When Sequential Art Stories Eschew Both Sequence and Story: Legion of Super-Heroes #6

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Legion of Super-Heroes 6 2020

The Legion of Super-Heroes. A group of teens with powers, one thousand years in the future, inspired by the legend of Superman and brought together to show teamwork and unity among the citizens of different planets. Over the years, I've been there for the classics. The death and resurrection of Lightning Lad. The sacrifice of Ferro Lad. Reflecto. The Great Darkness. The Cockrum era. The Grell issues.

You might say I'm a bit of a fan.

I picked up LEGION OF SUPER-HEROES #6 because of the painted Alex Garner cover -- overlooking the ghost fingers of Wildfire and the Keanu Reeves "You Can't #MeToo Me" airhug of Superboy to a pair of Triplicate Girl replicants. Plus, there was the promise on the standard Ryan Sook cover that there were going to be new Legionnaires introduced in this issue. Now, when new Legionnaires are introduced, they're not inducted into the Legion -- they're already members, and we are just now getting to see them. Gold Lantern. Monster Boy. And, one of several someones I've always said should be represented in the 30th century, Doctor Fate.

Gold Lantern is a new color on the Lantern spectrum. We're told that this color represents unbridled joy. We don't know when these Lanterns will chronologically appear in the DCU, or what their strength levels are, but what the hey, it's a color in the crayon box they hadn't used yet, so why not. Personally, I can't wait for Burnt Umber Lantern.

Monster Boy declares the ability to -- in an emergency -- transmute into the form of some monster. But what does that mean, particularly in a time when there are literally countless alien species milling about on Earth. And yet, sentients scream around Monster Boy, which sets us up for some subtle modern-day reflection. When told he should select another form, he replies:

Monster Boy: I don't get to pick which monster form I transform into in times of emergency! So you Earth people are going to have to get over your prejudices!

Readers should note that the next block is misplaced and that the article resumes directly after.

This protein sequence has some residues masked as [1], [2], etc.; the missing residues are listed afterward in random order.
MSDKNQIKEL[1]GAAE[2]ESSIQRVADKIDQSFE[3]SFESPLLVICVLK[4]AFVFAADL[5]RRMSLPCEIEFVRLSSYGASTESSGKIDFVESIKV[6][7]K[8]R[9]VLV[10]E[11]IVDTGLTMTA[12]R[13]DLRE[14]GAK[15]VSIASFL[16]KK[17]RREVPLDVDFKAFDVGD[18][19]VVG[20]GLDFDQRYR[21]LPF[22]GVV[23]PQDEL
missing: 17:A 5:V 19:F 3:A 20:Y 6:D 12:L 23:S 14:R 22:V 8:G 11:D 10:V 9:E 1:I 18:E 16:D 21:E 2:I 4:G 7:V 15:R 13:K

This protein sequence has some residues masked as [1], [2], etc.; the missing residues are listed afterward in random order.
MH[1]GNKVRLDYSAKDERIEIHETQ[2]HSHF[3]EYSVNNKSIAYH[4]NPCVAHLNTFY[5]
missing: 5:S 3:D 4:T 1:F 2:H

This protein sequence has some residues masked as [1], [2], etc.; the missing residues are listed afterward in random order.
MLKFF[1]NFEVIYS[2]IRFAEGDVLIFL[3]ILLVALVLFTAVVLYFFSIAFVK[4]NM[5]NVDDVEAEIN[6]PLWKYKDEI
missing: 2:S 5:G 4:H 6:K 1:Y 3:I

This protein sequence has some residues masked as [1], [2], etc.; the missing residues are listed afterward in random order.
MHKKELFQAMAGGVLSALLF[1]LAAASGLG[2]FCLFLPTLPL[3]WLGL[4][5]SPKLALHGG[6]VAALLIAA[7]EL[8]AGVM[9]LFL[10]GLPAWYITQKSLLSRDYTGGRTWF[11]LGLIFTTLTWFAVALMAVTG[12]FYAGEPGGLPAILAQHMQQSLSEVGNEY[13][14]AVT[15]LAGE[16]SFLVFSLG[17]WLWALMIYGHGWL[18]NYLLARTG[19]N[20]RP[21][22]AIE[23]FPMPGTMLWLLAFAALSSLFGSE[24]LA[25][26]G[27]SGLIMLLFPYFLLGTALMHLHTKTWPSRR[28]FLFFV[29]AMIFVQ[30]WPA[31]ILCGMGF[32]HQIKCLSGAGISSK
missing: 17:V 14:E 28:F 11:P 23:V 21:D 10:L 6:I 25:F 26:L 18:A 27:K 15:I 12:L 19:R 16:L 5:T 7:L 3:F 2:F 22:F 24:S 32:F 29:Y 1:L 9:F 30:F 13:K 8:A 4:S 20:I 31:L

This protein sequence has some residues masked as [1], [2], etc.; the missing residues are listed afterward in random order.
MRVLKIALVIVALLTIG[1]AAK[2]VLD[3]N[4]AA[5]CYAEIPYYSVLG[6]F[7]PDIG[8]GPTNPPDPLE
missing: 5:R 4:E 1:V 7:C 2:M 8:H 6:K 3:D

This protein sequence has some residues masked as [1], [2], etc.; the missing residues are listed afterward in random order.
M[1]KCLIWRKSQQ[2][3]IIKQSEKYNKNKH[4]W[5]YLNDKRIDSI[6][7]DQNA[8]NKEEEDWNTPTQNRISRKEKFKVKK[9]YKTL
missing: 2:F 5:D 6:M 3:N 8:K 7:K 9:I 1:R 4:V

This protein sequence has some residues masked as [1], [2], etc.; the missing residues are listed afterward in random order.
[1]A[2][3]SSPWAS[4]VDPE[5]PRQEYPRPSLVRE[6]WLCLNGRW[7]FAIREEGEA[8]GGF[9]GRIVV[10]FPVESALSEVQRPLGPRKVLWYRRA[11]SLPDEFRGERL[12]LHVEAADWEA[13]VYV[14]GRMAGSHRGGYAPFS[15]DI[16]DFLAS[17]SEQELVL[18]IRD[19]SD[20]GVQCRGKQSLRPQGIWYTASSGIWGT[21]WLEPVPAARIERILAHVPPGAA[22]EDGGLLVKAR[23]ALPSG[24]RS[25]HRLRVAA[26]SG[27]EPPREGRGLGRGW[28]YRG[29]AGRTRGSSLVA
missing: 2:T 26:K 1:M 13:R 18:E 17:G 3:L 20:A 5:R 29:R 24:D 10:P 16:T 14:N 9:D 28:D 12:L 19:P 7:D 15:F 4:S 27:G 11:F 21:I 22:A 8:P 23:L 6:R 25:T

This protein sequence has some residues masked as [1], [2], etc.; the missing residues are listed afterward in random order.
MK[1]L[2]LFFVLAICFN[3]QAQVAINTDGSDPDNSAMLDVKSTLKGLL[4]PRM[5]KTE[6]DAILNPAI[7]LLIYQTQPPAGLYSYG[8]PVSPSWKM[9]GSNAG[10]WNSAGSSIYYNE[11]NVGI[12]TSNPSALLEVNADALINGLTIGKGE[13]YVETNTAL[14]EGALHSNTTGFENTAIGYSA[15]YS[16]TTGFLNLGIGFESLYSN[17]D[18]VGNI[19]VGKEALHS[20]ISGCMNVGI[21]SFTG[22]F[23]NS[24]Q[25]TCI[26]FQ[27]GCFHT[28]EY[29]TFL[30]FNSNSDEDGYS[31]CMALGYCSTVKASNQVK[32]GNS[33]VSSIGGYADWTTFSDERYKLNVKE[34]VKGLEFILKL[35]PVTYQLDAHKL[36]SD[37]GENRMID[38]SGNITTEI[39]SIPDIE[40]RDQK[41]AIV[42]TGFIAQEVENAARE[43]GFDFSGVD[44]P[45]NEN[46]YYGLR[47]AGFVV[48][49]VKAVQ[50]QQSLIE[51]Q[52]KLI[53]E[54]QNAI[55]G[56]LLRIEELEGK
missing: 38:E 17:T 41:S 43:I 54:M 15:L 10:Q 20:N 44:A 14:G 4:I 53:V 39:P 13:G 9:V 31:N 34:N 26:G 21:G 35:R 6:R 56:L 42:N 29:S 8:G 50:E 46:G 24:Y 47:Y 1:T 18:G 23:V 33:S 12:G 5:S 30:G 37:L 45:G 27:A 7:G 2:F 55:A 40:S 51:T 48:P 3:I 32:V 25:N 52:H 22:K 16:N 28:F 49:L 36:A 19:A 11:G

Random Legionnaire: Let me know how that works out for you!

See, even in the enlightened and optimistic future, rotten old Earth people are still full of hate and fear. Don't we all feel depressed now?

And then there's Doctor Fate -- a legacy of over a thousand years, with audience recognition, ready to jump into LSH and see the character in action. You'll likely find Waldo before finding Doctor Fate, but you can find the back of the helmet in a broadcast scene of the Legion in one panel. That's it, that's all.

Now, there's a story in all of this, purportedly, but it's harder to find than the Doctor Fate cameo. Brainiac 5 has ordered the evacuation of Earth, because an incoming spaceship has Aquaman's trident. Yes, it's apparently that powerful. Now, apparently Brainiac 5 has an ulterior plan, but he certainly doesn't let it show, even to the rest of the Legion. But apparently all of this was to restore something the Earth needed -- which, given how it was delivered, should have pretty much wiped out the entirety of all land masses in a deluge greater than the story of Noah, and in a scene cut more jarring than slamming on the brakes backing out of your driveway at the sight of a child on a bicycle. Granted, comics are all about the reader filling in the spaces between the panels -- that's what makes the medium unique. Just ask Scott McCloud. But having to fill in a full story with guesses and conjecture is just grandmaster-level laziness on the part of the writer, Brian Michael Bendis.

Fortunately, Ryan Sook's pencils elevate this book from being a bad comic to just being a badly told story. The pencil lines are neat and clean, and you get some nice heroic poses of many of the characters. Sook has always delivered great interiors, and his artwork is the only reason to even think about picking this one up. (Well, that and the wild speculation market that thrives on first appearances of new characters.) 

2.5 / 5.0